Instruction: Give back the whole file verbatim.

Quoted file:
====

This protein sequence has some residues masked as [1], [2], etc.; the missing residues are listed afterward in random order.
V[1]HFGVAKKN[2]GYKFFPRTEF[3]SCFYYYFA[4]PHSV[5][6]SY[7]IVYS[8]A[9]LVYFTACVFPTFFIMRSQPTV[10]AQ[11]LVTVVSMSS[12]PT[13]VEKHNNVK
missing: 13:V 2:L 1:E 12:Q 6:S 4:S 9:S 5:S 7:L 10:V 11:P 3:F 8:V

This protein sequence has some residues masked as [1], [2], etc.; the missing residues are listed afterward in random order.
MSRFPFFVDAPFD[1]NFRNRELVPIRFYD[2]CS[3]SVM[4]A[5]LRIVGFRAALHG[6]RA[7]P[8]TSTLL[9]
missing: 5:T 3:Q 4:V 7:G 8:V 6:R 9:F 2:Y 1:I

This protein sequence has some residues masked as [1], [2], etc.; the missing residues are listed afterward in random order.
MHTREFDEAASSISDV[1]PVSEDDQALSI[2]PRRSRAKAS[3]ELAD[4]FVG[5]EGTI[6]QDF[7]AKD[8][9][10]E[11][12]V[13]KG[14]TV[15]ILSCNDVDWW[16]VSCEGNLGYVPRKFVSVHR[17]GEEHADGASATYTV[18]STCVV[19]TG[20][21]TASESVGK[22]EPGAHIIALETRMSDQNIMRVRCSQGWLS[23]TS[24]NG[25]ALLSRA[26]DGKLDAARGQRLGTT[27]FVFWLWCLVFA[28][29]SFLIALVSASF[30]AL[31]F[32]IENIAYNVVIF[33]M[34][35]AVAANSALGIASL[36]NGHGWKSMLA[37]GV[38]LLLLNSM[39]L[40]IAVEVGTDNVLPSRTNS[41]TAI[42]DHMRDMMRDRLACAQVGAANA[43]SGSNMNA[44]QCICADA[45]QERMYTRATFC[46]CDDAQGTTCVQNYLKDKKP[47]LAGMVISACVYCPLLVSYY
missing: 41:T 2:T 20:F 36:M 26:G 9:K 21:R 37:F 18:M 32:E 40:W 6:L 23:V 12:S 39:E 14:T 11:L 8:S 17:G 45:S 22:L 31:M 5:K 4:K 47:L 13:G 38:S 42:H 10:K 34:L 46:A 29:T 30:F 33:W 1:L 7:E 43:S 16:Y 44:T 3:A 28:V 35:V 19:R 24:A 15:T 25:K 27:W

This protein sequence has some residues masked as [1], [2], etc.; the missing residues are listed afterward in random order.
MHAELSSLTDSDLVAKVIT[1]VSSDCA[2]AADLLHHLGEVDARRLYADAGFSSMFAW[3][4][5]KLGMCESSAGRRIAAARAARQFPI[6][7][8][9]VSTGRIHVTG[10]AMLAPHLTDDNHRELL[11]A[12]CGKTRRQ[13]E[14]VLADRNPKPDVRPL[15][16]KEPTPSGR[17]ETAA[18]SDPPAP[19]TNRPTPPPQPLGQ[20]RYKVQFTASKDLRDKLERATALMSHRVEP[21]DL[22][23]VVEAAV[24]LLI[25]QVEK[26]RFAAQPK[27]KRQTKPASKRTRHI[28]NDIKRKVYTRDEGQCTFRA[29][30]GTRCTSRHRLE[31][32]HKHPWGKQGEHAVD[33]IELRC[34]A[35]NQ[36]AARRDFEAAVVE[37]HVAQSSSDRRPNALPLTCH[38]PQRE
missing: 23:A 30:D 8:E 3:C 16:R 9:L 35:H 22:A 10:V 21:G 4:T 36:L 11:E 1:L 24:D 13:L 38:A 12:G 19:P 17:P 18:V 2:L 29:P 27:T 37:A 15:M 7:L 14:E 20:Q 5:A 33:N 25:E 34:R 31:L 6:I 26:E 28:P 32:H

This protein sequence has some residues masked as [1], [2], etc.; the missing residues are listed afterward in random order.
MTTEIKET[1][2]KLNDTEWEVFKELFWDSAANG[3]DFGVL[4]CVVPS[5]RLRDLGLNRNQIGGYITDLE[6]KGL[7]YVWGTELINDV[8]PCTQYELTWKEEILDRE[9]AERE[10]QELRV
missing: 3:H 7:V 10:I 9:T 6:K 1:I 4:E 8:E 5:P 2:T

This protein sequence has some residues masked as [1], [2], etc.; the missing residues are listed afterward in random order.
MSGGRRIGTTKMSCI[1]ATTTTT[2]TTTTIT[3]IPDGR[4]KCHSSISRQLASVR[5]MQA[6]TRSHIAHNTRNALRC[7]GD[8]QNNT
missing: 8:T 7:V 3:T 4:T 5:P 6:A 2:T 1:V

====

This protein sequence has some residues masked as [1], [2], etc.; the missing residues are listed afterward in random order.
V[1]HFGVAKKN[2]GYKFFPRTEF[3]SCFYYYFA[4]PHSV[5][6]SY[7]IVYS[8]A[9]LVYFTACVFPTFFIMRSQPTV[10]AQ[11]LVTVVSMSS[12]PT[13]VEKHNNVK
missing: 13:V 2:L 1:E 12:Q 6:S 4:S 9:S 5:S 7:L 10:V 11:P 3:F 8:V

This protein sequence has some residues masked as [1], [2], etc.; the missing residues are listed afterward in random order.
MSRFPFFVDAPFD[1]NFRNRELVPIRFYD[2]CS[3]SVM[4]A[5]LRIVGFRAALHG[6]RA[7]P[8]TSTLL[9]
missing: 5:T 3:Q 4:V 7:G 8:V 6:R 9:F 2:Y 1:I

This protein sequence has some residues masked as [1], [2], etc.; the missing residues are listed afterward in random order.
MHTREFDEAASSISDV[1]PVSEDDQALSI[2]PRRSRAKAS[3]ELAD[4]FVG[5]EGTI[6]QDF[7]AKD[8][9][10]E[11][12]V[13]KG[14]TV[15]ILSCNDVDWW[16]VSCEGNLGYVPRKFVSVHR[17]GEEHADGASATYTV[18]STCVV[19]TG[20][21]TASESVGK[22]EPGAHIIALETRMSDQNIMRVRCSQGWLS[23]TS[24]NG[25]ALLSRA[26]DGKLDAARGQRLGTT[27]FVFWLWCLVFA[28][29]SFLIALVSASF[30]AL[31]F[32]IENIAYNVVIF[33]M[34][35]AVAANSALGIASL[36]NGHGWKSMLA[37]GV[38]LLLLNSM[39]L[40]IAVEVGTDNVLPSRTNS[41]TAI[42]DHMRDMMRDRLACAQVGAANA[43]SGSNMNA[44]QCICADA[45]QERMYTRATFC[46]CDDAQGTTCVQNYLKDKKP[47]LAGMVISACVYCPLLVSYY
missing: 41:T 2:T 20:F 36:M 26:G 9:K 21:R 37:F 18:M 32:E 40:W 6:L 23:V 12:S 39:E 14:T 11:L 8:S 17:G 45:S 22:L 31:M 5:K 4:K 47:L 13:G 38:S 42:H 10:K 34:L 46:A 29:T 30:F 33:W 1:L 7:E 43:S 16:Y 44:T 3:A 28:V 35:V 19:R 24:A 15:T 25:K 27:W

This protein sequence has some residues masked as [1], [2], etc.; the missing residues are listed afterward in random order.
MHAELSSLTDSDLVAKVIT[1]VSSDCA[2]AADLLHHLGEVDARRLYADAGFSSMFAW[3][4][5]KLGMCESSAGRRIAAARAARQFPI[6][7][8][9]VSTGRIHVTG[10]AMLAPHLTDDNHRELL[11]A[12]CGKTRRQ[13]E[14]VLADRNPKPDVRPL[15][16]KEPTPSGR[17]ETAA[18]SDPPAP[19]TNRPTPPPQPLGQ[20]RYKVQFTASKDLRDKLERATALMSHRVEP[21]DL[22][23]VVEAAV[24]LLI[25]QVEK[26]RFAAQPK[27]KRQTKPASKRTRHI[28]NDIKRKVYTRDEGQCTFRA[29][30]GTRCTSRHRLE[31][32]HKHPWGKQGEHAVD[33]IELRC[34]A[35]NQ[36]AARRDFEAAVVE[37]HVAQSSSDRRPNALPLTCH[38]PQRE
missing: 23:A 30:D 8:E 3:C 16:R 9:L 35:H 22:A 10:V 21:G 4:T 36:L 11:E 1:L 24:D 13:L 38:A 12:G 19:P 17:P 18:V 2:L 29:P 27:T 37:A 15:M 7:L 14:E 20:Q 5:A 33:N 25:E 34:R 31:L 6:I 26:E 28:P 32:H

This protein sequence has some residues masked as [1], [2], etc.; the missing residues are listed afterward in random order.
MTTEIKET[1][2]KLNDTEWEVFKELFWDSAANG[3]DFGVL[4]CVVPS[5]RLRDLGLNRNQIGGYITDLE[6]KGL[7]YVWGTELINDV[8]PCTQYELTWKEEILDRE[9]AERE[10]QELRV
missing: 3:H 7:V 10:I 9:T 6:K 1:I 4:E 8:E 5:P 2:T

This protein sequence has some residues masked as [1], [2], etc.; the missing residues are listed afterward in random order.
MSGGRRIGTTKMSCI[1]ATTTTT[2]TTTTIT[3]IPDGR[4]KCHSSISRQLASVR[5]MQA[6]TRSHIAHNTRNALRC[7]GD[8]QNNT
missing: 8:T 7:V 3:T 4:T 5:P 6:A 2:T 1:V